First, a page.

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Detroit’s bankruptcy will ultimately have a positive impact on cities across West Michigan and the U.S.
The initial reaction to Detroit’s bankruptcy stressed the impact on those workers who depend on the city for salaries, pensions and retiree health expenses.
There’s also the impact on the city’s bondholders and contractors, who won’t be fully compensated for lending the city money or fulfilling their contracts. These negatives are real and serious.
Ancillary effects will also be significant.
Certain cities and states may not be able to borrow or will have to pay higher interest rates, as investors more carefully scrutinize the risk associated with government loans. In most cases, the ancillary effects of the Detroit bankruptcy will have a positive impact.
As with the federal government, many state and local politicians have pursued irresponsible spending policies. Everyone lending money has a responsibility to determine if their funds will be used in a responsible manner. To the extent loans fund irresponsible government spending, the investor is partially responsible for enabling such spending. Without the risk of bankruptcy, lenders will continue to act as enablers to irresponsible politicians.
The most frequent objectionable spending practice involves borrowing money to fund current expenditures, such as pensions. Pensions represent compensation for current services. Prudent financial behavior dictates paying for such expenses out of current income. This is what 90 percent of companies in the private sector have done. These companies have moved to defined contribution plans (where pensions are funded from current expenses) from defined benefit plans (where pensions are too often funded from future income). The public sector has resisted this prudent change.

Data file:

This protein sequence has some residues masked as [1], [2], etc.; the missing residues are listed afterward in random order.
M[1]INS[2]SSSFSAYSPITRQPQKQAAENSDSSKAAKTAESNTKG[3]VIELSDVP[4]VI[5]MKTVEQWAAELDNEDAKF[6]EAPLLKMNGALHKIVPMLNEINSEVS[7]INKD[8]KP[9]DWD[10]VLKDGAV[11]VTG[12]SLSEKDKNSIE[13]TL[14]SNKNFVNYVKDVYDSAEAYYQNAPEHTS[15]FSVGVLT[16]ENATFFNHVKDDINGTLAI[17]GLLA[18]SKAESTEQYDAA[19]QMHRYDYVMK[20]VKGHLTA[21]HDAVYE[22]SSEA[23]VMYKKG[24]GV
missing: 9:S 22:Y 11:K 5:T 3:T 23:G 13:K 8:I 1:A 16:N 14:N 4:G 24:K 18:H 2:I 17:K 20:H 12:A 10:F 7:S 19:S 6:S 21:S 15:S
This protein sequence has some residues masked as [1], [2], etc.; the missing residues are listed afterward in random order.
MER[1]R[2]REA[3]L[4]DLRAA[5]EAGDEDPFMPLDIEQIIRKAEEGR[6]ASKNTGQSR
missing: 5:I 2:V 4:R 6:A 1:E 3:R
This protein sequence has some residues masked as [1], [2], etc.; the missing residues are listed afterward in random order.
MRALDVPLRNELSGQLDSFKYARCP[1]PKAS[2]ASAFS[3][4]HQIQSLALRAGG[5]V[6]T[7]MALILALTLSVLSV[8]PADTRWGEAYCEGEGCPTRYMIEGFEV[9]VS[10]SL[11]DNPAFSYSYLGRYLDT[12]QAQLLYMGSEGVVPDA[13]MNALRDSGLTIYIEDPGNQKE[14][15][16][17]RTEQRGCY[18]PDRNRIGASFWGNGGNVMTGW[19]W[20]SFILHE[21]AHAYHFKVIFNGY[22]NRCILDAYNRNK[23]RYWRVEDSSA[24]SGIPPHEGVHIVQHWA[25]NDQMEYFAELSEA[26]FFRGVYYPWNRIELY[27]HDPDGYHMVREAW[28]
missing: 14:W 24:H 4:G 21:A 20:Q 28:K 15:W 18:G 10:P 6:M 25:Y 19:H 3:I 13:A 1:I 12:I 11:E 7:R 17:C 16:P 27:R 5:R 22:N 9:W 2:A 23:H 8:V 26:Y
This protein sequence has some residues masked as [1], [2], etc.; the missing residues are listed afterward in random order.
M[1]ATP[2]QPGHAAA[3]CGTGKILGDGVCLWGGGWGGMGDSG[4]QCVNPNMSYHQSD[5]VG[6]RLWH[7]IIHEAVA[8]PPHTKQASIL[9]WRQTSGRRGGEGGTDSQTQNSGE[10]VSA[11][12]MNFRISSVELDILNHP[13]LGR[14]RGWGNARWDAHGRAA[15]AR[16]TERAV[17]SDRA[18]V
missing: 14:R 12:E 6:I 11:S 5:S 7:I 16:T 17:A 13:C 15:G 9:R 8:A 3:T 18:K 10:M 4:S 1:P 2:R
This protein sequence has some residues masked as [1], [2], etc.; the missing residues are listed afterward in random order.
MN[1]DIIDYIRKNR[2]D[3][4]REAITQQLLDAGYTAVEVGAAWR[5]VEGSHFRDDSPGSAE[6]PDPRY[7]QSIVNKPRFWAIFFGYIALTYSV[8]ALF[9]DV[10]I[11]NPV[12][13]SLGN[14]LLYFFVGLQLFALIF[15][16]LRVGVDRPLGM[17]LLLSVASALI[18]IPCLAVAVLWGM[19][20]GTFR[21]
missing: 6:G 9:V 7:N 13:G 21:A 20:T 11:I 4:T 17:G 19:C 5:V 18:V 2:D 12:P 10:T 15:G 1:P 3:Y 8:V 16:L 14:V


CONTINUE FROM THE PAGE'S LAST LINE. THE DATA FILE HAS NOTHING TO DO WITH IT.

With Detroit’s bankruptcy, investors will either hesitate or demand much higher interest rates when lending funds for such irresponsible behavior. A New York Times article captures the essence of the change.
"Two weeks after Detroit declared bankruptcy, cities, counties and other local governments in Michigan are getting a cold shoulder in the municipal bond market. The judgment has been swift and brutal. Borrowing costs are up around the state, in some cases drastically. On Thursday, Saginaw County became the latest casualty when it said it was delaying a $60-million bond sale planned for Friday. It had hoped to put the proceeds into its pension fund."
Detroit’s lenders should have been more alert to the risks of lending to politicians engaged in destructive behavior. While Detroit’s politicians bear primary responsibility for their behavior, they would not have been able to incur Detroit’s massive debt without the assistance of their lenders or those who voted them into office year after year.
Detroit’s bankruptcy provides important lessons.
It warns politicians of the consequences of reckless behavior. It reminds voters of their responsibility to elect prudent politicians.
And it restrains lenders from supporting ill-advised behavior on the part of future politicians. By limiting irresponsible financial behavior, Detroit’s bankruptcy will also limit the pain and suffering associated with future bankruptcies.